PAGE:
Zebra, $5.99, ISBN 0-8217-6661-9
Historical Romance, 2000
I am afraid my opinion of Jackie Stephens’s Wild and Free is much more mundane than many of the reviews of it out there. I like it. I don’t hate it. It’s pretty much okay, and that’s it. What it does have in abundance is a surfeit of action – stampedes, crossfires, ammo unlimited, and lots of people getting hurt.
Matt Lanier is a man on a mission. Oh boy, yes, that means he is out on a vengeance quest. This time, the bad dude who killed his brother. Meanwhile, his herd has gone missing, and he wants those cattle back too. He finds the cattle eventually, with a gang of cowboys among whom he finds the alluring Sunny Donovan.
Sunny blames herself for Danny’s death (Danny’s the dead brother by the way). Sunny also wants to save the Wild West, her half-siblings, and bring down the Outlaws of the West, and with such noble aspirations, she can’t be anything but a romance heroine. Matt and she join forces, and the bullets start flying.
Wild and Free is anything but. It follows all the Western adventure formula to the tee. Since this is a time of political correctness, we have half-breed saints and full-breed American Indian shamans with glowing halos on their head. Sunny goes out alone to save the day, only to need saving herself when she ends up bungling her superhero antics. When a bad guy/snake/whatever is disposed off, someone or something else charges at the good guys to keep the action going.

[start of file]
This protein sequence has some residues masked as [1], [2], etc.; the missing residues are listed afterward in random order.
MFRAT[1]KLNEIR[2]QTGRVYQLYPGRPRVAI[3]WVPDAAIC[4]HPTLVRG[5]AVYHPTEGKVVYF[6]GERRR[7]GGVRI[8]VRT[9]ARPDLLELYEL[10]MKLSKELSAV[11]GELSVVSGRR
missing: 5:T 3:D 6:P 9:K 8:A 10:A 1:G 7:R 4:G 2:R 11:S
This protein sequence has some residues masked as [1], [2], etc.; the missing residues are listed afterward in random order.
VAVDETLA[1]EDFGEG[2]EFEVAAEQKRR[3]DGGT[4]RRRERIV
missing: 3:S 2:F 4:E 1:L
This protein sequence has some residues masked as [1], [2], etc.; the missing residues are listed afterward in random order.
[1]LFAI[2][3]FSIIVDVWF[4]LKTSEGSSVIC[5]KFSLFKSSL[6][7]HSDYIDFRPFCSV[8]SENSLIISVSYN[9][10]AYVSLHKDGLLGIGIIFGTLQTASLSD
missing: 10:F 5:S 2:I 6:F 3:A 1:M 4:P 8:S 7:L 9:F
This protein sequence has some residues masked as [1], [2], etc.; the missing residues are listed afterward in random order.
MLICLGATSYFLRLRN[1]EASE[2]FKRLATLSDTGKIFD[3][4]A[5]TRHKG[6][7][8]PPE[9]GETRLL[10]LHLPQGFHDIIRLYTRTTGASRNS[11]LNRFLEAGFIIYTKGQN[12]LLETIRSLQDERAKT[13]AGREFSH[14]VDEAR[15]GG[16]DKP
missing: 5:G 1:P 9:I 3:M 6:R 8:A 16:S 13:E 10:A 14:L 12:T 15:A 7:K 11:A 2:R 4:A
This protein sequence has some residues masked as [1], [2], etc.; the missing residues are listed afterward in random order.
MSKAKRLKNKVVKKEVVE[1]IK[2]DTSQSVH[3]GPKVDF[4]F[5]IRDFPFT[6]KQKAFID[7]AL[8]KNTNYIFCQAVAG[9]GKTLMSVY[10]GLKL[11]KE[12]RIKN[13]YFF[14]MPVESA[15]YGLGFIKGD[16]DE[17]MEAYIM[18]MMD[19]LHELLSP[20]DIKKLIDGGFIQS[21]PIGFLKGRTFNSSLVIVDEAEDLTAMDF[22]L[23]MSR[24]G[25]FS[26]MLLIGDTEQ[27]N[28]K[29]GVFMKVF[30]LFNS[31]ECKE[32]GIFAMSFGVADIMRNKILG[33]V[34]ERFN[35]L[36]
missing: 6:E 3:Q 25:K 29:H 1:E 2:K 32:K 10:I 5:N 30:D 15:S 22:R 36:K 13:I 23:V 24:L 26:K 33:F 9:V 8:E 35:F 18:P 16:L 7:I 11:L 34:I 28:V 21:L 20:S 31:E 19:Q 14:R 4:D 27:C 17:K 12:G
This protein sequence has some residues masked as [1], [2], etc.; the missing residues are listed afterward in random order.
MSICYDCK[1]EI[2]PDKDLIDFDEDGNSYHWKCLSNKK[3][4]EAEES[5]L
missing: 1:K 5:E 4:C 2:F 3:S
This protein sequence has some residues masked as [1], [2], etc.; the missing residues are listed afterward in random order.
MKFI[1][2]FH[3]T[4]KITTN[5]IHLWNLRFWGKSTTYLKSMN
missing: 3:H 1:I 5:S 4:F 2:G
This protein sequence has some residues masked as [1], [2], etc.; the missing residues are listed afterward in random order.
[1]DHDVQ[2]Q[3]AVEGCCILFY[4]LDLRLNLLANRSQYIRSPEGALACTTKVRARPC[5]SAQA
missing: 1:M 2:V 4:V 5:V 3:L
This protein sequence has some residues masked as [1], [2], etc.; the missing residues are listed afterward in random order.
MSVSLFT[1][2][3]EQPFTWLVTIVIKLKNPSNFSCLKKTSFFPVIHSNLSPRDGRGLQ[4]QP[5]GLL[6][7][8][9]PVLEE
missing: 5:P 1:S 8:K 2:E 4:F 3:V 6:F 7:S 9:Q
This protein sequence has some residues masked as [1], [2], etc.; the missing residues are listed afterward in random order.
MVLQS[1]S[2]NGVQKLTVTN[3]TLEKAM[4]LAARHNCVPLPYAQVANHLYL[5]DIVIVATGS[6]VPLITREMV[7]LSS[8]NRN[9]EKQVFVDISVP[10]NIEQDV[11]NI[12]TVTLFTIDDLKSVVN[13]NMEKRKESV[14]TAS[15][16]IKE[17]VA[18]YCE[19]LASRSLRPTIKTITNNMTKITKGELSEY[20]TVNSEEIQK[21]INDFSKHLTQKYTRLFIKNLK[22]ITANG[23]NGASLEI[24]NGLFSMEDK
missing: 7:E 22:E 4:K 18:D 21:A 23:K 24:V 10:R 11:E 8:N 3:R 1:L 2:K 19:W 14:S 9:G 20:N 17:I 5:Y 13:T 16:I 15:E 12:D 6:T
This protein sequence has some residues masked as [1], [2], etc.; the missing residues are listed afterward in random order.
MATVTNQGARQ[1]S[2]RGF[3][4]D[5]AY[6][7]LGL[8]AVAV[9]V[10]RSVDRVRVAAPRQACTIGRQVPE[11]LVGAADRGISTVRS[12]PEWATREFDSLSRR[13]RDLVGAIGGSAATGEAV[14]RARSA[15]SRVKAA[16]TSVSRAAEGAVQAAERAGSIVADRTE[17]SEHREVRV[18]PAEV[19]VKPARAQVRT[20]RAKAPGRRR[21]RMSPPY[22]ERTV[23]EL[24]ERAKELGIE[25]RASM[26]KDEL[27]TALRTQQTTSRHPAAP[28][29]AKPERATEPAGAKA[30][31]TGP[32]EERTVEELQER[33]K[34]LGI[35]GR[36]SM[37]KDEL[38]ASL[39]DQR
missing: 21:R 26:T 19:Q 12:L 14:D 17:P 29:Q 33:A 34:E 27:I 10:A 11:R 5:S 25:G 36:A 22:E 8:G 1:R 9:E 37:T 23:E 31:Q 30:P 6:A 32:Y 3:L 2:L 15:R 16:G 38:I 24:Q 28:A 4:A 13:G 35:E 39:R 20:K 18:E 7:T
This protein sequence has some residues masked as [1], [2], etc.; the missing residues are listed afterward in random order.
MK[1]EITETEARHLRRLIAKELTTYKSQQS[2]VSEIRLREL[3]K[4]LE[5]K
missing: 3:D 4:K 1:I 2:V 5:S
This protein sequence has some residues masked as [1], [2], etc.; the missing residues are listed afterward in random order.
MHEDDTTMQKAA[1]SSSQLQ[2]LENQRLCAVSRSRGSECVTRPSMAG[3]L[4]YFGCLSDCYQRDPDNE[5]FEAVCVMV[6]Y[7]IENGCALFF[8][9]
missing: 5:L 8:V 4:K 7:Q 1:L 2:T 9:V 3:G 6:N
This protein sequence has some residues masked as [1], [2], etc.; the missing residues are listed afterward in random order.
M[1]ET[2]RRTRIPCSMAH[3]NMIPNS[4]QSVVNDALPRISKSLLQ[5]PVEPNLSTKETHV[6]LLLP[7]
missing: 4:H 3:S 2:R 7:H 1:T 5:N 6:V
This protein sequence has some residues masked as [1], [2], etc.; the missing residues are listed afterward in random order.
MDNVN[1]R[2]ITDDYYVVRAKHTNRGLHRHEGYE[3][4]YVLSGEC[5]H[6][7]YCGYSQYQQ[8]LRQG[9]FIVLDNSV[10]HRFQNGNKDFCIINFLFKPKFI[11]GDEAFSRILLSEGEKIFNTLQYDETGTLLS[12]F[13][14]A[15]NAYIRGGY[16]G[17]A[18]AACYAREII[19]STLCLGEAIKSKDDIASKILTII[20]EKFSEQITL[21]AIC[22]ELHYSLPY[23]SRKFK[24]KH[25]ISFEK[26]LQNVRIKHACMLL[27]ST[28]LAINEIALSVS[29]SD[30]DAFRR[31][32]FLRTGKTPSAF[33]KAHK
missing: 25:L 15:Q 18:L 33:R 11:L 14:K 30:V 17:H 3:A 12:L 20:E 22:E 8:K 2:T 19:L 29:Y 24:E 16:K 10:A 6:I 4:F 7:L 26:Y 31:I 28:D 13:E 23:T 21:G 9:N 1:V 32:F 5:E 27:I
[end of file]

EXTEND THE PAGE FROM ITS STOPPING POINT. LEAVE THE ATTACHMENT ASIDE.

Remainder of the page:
Sure, I pretty much have fun with the gory violence. Matt and Sunny sure have lots of stamina to get into and out of trouble so often, and let’s not forget the sleeping bag shenanigans as well. But with so much happening, ultimately the relationship angle suffers. Matt doesn’t trust women because he has been jilted at the altar. Poor man. Sunny is so guilt-ridden because she knows she causes Danny’s death even though it isn’t she who put a bullet through that poor man. Isn’t she so selfless and noble?
And of course, the bad guy must be obviously evil. Who knows, after all, that without his nasty bad breath, Donald Duck accent, pirate eye patch, and porcine girth, I may just lose sight of him in all the action going on and mistake him for a good guy.
For an uncomplicated, romance-lite, non-stop bullet-and-badass romp through a dime novel version of Wild Wild West, look no further than Wild and Free. It’s corny, cheesy, and fun, if in a rather transient and unmemorable way.